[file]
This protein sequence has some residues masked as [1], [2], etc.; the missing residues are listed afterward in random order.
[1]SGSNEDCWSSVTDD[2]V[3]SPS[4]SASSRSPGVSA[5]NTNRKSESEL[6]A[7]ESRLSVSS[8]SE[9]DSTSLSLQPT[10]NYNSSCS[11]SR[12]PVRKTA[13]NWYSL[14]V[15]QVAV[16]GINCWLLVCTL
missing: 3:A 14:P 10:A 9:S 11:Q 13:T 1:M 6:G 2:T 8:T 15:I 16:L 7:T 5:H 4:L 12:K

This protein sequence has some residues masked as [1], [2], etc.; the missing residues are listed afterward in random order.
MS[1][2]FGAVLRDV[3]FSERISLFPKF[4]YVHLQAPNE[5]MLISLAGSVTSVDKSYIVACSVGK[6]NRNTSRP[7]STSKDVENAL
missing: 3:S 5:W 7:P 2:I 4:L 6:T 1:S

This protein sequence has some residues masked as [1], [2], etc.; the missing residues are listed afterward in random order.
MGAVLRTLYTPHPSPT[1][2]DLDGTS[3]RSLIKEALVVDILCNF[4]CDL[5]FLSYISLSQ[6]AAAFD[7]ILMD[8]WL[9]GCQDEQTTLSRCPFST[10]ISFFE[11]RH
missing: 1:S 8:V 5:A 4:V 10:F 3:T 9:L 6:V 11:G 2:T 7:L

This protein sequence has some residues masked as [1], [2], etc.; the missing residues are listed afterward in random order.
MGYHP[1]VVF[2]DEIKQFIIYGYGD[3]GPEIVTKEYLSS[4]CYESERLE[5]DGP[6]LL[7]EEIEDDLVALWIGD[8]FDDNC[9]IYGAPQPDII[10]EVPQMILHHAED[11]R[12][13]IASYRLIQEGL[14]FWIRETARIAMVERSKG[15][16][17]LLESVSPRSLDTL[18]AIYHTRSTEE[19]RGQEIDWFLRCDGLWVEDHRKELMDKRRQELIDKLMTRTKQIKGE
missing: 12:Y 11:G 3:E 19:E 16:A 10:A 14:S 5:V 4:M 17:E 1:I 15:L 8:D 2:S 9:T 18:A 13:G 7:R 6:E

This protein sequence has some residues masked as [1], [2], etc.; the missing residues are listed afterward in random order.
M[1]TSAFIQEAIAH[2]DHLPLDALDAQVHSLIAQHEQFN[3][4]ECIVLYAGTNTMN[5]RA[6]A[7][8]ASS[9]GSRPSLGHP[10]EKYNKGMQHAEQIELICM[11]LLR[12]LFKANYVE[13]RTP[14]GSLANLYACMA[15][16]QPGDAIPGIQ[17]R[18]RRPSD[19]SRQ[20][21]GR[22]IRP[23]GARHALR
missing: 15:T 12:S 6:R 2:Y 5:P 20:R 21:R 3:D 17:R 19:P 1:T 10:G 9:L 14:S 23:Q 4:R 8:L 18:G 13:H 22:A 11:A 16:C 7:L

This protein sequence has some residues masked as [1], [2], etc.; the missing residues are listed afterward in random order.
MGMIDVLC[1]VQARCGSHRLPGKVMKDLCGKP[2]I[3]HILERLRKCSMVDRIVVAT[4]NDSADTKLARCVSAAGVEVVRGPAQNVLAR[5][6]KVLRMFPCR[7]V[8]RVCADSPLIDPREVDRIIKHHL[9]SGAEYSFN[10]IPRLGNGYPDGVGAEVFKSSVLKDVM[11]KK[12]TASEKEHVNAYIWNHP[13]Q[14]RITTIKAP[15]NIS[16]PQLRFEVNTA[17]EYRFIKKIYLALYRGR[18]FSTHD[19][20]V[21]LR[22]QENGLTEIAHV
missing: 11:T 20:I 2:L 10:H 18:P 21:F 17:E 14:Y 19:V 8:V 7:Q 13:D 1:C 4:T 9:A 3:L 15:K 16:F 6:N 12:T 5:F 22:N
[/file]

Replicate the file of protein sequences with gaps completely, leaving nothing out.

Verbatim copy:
This protein sequence has some residues masked as [1], [2], etc.; the missing residues are listed afterward in random order.
[1]SGSNEDCWSSVTDD[2]V[3]SPS[4]SASSRSPGVSA[5]NTNRKSESEL[6]A[7]ESRLSVSS[8]SE[9]DSTSLSLQPT[10]NYNSSCS[11]SR[12]PVRKTA[13]NWYSL[14]V[15]QVAV[16]GINCWLLVCTL
missing: 3:A 14:P 10:A 9:S 11:Q 13:T 1:M 6:G 2:T 8:T 15:I 16:L 7:T 5:H 4:L 12:K

This protein sequence has some residues masked as [1], [2], etc.; the missing residues are listed afterward in random order.
MS[1][2]FGAVLRDV[3]FSERISLFPKF[4]YVHLQAPNE[5]MLISLAGSVTSVDKSYIVACSVGK[6]NRNTSRP[7]STSKDVENAL
missing: 3:S 5:W 7:P 2:I 4:L 6:T 1:S

This protein sequence has some residues masked as [1], [2], etc.; the missing residues are listed afterward in random order.
MGAVLRTLYTPHPSPT[1][2]DLDGTS[3]RSLIKEALVVDILCNF[4]CDL[5]FLSYISLSQ[6]AAAFD[7]ILMD[8]WL[9]GCQDEQTTLSRCPFST[10]ISFFE[11]RH
missing: 1:S 8:V 5:A 4:V 10:F 3:T 9:L 6:V 11:G 2:T 7:L

This protein sequence has some residues masked as [1], [2], etc.; the missing residues are listed afterward in random order.
MGYHP[1]VVF[2]DEIKQFIIYGYGD[3]GPEIVTKEYLSS[4]CYESERLE[5]DGP[6]LL[7]EEIEDDLVALWIGD[8]FDDNC[9]IYGAPQPDII[10]EVPQMILHHAED[11]R[12][13]IASYRLIQEGL[14]FWIRETARIAMVERSKG[15][16][17]LLESVSPRSLDTL[18]AIYHTRSTEE[19]RGQEIDWFLRCDGLWVEDHRKELMDKRRQELIDKLMTRTKQIKGE
missing: 12:Y 11:G 3:E 19:E 16:A 10:A 14:S 5:V 4:M 17:E 1:I 15:L 8:D 2:S 9:T 18:A 13:G 7:R 6:E

This protein sequence has some residues masked as [1], [2], etc.; the missing residues are listed afterward in random order.
M[1]TSAFIQEAIAH[2]DHLPLDALDAQVHSLIAQHEQFN[3][4]ECIVLYAGTNTMN[5]RA[6]A[7][8]ASS[9]GSRPSLGHP[10]EKYNKGMQHAEQIELICM[11]LLR[12]LFKANYVE[13]RTP[14]GSLANLYACMA[15][16]QPGDAIPGIQ[17]R[18]RRPSD[19]SRQ[20][21]GR[22]IRP[23]GARHALR
missing: 15:T 12:S 6:R 2:Y 5:P 20:R 21:R 3:D 17:R 19:P 1:T 10:G 9:L 14:S 23:Q 4:R 8:L 18:G 13:H 22:A 11:A 16:C 7:L

This protein sequence has some residues masked as [1], [2], etc.; the missing residues are listed afterward in random order.
MGMIDVLC[1]VQARCGSHRLPGKVMKDLCGKP[2]I[3]HILERLRKCSMVDRIVVAT[4]NDSADTKLARCVSAAGVEVVRGPAQNVLAR[5][6]KVLRMFPCR[7]V[8]RVCADSPLIDPREVDRIIKHHL[9]SGAEYSFN[10]IPRLGNGYPDGVGAEVFKSSVLKDVM[11]KK[12]TASEKEHVNAYIWNHP[13]Q[14]RITTIKAP[15]NIS[16]PQLRFEVNTA[17]EYRFIKKIYLALYRGR[18]FSTHD[19][20]V[21]LR[22]QENGLTEIAHV
missing: 11:T 20:I 2:L 10:H 18:P 21:F 17:E 14:Y 19:V 8:V 7:Q 13:D 1:C 4:T 9:A 3:L 15:K 16:F 6:N 12:T 5:F 22:N